The Carrier IQ software, installed on most modern Android, Blackberry and Nokia phones, is supposed to record some of the things phones do so manufacturers can do quality control. Except it’s also been logging everybody’s text messages, web searches, and phone calls. Which is pretty bad.
A county north of Houston has set the trend in American drone policing by taking delivery of a set of squat, remote-controlled helicopters called ShadowHawks. These can be weaponized to fire Tasers or beanbags at people – although the manufacturer, Van Guard Industries, claims that they’re strong enough to carry a shotgun. Which is comforting.
Hello, internet people. Google Takeout has been launched for you – a “data liberation platform” that lets users export their data from a number of Google products. It’s an importance service! If all your information is on Google without a backup, then you don’t have much control over it. Click through and learn things.
Social Intelligence, a company approved a week ago by the Federal Trade Commission, is one that uses deep-search tools to do background checks on other companies’ potential employees. These guys could find your MySpace account, they’re that thorough. And if your deep-search profile doesn’t look good, you don’t get hired.
Google Wallet and Google Offers launched yesterday, both of which sound supremely cool – PayPal’s grumblings (and lawsuits) about commercial espionage notwithstanding. Google Wallet lets users swipe their phones in lieu of credit cards, even allowing subscription to a new prepaid Google debit card; Google Offers looks to work like a virtual loyalty card.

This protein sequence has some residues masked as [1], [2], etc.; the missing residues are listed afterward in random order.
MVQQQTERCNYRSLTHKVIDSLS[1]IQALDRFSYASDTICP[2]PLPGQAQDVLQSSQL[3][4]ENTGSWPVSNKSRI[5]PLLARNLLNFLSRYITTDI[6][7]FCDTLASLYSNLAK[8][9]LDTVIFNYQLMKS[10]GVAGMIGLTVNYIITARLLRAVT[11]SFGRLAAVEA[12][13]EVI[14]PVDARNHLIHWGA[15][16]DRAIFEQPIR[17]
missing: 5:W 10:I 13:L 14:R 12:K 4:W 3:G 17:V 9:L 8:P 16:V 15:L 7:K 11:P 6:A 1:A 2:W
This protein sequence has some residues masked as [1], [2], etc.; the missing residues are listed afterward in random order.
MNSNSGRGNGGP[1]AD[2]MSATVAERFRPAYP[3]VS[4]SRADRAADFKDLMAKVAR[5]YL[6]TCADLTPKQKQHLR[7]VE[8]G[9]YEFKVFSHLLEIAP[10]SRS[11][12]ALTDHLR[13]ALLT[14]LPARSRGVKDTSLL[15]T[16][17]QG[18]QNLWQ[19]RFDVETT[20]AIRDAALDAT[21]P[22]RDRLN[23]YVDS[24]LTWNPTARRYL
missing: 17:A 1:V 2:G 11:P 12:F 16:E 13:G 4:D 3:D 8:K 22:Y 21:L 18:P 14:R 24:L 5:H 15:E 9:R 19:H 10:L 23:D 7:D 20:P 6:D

Surprise! Security firm Symantec yesterday reported that a hole in the Facebook security system allowed third-parties like advertisers access to user accounts and private data – and that this hole has been in place for the past four years, since Facebook first started offering apps to its users.
The European Union is attempting to establish the “right to be forgotten online,” as a legislative response to embarrassing old data – risque photographs, stupid statuses – that refuse to disappear. The proposed bit of legislation would enforce higher privacy settings and offer greater user control.